The book is slow to start and it often feels as though Grossman is going through the motions. But the driving second half more than makes up for it. AThe book is slow to start and it often feels as though Grossman is going through the motions. But the driving second half more than makes up for it. And with choice quotes like:
“Look, who’s the talking bear here?” Quentin snapped. “Is it you? Are you the talking f*****g bear? All right. So shut the f**k up.”
The meta-fiction is downright entertaining.
Some might find the book needlessly angsty, and there's some merit to that complaint. But its an interesting alternative look at what it would mean to discover a magical world embedded in our own....more
"You"'s biggest problem is simply that it came after Ready Player One, and so everyone presumes that, just because they both deal with video games, th"You"'s biggest problem is simply that it came after Ready Player One, and so everyone presumes that, just because they both deal with video games, they must be similar.
They're not. At all.
Ready Player One is exactly what I suspect most people would expect of a video game novel: fast paced, fun, full of action and suspense. That it'll get made into a movie I have no doubt.
"You" is something else entirely. "You" is, at it's heart, a character study, a confessional from a man who as a kid felt lost, was found, then in adulthood lost themselves again before rediscovering that kid they were and the man they wanted to be. It's a book about feeling outside and set apart, and then discovering others in the wilderness and taking shelter together.
In this story videogames are, I think, better thought of as a catalyst. They bring these outsiders together and provide them with shared experience and a medium in which to find and express themselves, to, as Grossman writes, "[try] over and over to tell yourself your own story, and get it right".
So it's no great surprise that some might feel disappointed by this book... if you're looking for action and adventure, you won't find it here. Instead here you're find genuine nostalgia (not the kitschy, clever, pop-culture infused kind), a love letter to those of us who grew up on videogames and always felt like a bit of a square peg being pounded into a round hole....more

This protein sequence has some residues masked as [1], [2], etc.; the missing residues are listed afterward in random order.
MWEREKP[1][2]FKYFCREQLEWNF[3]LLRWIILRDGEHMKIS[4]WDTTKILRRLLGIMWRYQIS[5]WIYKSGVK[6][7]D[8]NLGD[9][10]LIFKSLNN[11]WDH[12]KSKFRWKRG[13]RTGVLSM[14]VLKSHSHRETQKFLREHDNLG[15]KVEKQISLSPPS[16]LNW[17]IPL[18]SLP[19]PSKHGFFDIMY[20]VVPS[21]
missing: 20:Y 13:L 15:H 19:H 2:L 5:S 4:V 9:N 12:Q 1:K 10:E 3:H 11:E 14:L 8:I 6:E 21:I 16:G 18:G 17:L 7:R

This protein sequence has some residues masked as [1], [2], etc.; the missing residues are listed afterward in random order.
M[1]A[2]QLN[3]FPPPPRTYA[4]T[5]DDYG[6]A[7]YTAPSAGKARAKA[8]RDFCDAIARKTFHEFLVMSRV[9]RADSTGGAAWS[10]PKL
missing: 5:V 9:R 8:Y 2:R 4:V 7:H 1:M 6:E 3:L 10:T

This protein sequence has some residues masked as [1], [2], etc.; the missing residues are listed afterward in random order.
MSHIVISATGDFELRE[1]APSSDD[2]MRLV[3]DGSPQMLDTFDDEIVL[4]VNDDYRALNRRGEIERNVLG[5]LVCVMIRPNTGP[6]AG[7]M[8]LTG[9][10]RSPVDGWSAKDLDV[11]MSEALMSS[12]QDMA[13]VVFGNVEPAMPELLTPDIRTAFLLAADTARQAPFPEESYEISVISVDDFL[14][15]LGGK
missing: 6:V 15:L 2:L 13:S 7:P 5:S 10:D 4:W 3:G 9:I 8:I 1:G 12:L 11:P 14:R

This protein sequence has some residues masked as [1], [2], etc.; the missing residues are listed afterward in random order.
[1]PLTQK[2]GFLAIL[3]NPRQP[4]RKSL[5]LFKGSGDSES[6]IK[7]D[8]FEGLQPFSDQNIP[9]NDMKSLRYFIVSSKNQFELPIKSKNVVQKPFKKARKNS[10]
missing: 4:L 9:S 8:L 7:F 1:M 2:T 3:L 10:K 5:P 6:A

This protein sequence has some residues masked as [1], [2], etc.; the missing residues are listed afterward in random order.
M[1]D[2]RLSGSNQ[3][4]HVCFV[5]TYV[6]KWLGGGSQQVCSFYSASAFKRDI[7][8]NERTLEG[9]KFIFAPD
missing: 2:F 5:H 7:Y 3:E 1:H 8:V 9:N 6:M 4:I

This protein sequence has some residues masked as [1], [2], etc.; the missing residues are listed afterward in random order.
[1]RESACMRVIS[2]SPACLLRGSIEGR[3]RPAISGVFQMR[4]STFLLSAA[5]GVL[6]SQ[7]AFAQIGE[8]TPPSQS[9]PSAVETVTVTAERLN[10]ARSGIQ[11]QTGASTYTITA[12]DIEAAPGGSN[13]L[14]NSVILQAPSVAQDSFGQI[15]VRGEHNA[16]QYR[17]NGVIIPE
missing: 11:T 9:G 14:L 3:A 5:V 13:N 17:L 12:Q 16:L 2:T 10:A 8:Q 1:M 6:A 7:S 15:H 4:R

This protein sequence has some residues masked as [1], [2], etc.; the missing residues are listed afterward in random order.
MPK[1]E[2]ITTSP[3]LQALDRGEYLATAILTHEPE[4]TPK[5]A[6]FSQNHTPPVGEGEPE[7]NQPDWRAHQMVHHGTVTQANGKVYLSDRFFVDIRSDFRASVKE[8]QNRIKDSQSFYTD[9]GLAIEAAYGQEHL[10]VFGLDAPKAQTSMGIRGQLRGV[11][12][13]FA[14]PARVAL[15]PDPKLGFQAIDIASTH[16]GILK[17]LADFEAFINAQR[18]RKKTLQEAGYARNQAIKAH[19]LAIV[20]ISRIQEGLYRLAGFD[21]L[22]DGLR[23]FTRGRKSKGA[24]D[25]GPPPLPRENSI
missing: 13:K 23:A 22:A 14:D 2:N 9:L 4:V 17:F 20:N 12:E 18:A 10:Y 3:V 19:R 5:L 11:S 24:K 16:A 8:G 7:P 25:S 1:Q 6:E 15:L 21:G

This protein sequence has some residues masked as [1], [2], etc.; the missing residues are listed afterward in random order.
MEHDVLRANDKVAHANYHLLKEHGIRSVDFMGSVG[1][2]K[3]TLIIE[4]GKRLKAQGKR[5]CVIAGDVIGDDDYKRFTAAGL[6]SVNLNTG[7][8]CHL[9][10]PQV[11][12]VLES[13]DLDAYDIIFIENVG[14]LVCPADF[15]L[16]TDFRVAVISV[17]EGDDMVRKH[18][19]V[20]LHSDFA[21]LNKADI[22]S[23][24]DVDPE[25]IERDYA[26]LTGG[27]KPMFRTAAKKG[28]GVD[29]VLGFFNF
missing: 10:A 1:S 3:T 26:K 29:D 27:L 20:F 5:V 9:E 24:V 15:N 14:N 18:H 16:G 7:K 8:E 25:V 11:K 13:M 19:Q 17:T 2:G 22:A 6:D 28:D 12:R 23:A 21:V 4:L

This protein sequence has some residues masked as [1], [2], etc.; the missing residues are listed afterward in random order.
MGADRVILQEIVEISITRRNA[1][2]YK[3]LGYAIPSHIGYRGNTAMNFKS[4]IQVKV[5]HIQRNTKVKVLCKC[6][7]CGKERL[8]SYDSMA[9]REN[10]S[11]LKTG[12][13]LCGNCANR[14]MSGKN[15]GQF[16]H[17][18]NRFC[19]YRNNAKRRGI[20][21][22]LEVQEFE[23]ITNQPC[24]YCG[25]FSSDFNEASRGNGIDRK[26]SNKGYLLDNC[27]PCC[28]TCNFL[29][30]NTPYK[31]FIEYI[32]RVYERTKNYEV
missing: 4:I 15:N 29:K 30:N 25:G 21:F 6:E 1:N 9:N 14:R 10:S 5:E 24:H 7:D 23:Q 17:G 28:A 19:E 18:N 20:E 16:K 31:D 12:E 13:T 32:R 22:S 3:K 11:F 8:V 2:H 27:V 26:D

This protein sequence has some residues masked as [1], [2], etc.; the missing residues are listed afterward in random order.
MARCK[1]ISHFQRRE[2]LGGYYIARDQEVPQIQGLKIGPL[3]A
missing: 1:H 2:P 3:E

To say this book isn't in my wheelhouse would probably be an understatement, which probably isn't a surprise as it's very *very* clear that I'm not inTo say this book isn't in my wheelhouse would probably be an understatement, which probably isn't a surprise as it's very *very* clear that I'm not in the target market (ie, women :). But at the urging of my lovely and persistent wife, I decided to give it a shot.
Now, as with so many independent books, this one could probably do with a heavy dose of editing... cliches leak through here and there, the prose is a stilted and forced at times (in particular, there's a few witticisms littered in the text that struck me as strangely out of place), and the dialog often felt awkward and... unvaried? Same-y? I'm not sure how to put it... it seemed to me that all the characters, including Penryn and Raffe, who clearly come from *very* different worlds, spoke with a very similar voice (ie, same slang and colloquialisms, same structure and rhythm, etc). Of course, writing dialog is one of *the* hardest things to do when writing prose, so I sympathize with the author, here.
On top of that, let's face it, I'm a dude, and the book is written with women in mind, so there's definitely a few romance novel cliches thrown in here and there that stood out for me (and as a semi-related aside, my white-night tendencies were incredibly put off when the author assured us that Penryn wouldn't normally eat heavy, fatty foods while understandably wolfing down her first proper meal in days or weeks... as if eating a steak with bernaise is normally a shameful act for our protagonist, only excusable in the direst of circumstances).
All that said, the story was certainly interesting, and the final few chapters were definitely page turners... I just wish we weren't left with such a massive cliffhanger! I power through the end of the book only to be rewarded with a semi-happy ending and very little insight into what was actually going on in the damn world. Of course, this book clearly sets up a sequel, so that's totally understandable, but it doesn't make it any less frustrating!
So, to sum up, my 3 stars, here, are probably more like a 2.5 rounded up, but I give the extra 0.5 for making me not want to put the damn book down until I finished it....more
Granny Weatherwax is one of those characters that, prior to this point, I would describe as a quiet mystery. Old, crotchety, wise, powerful, and wickeGranny Weatherwax is one of those characters that, prior to this point, I would describe as a quiet mystery. Old, crotchety, wise, powerful, and wickedly intelligent, her role in her coven was always important but never a centerpiece, at least in my mind, and she was never a character toward which I would ascribe feelings of sympathy.
But in this book we see Pratchett really explore what makes Granny Granny, and in doing so, shows us why he loves her character so much. Like Captain Vimes, Granny is a creature of honour and duty, willing to do those things others can't or won't do because they are necessary. But as we've seen Vimes, here we see Granny bending beneath the weight of that duty, and in those moments we see the humanity and vulnerability of a character who seems so unbreakable.
To me, this book stacks up with Guards! Guards! as one of Pratchett's best... I'm a guy who loves relating to great characters, and this book delivers in spades....more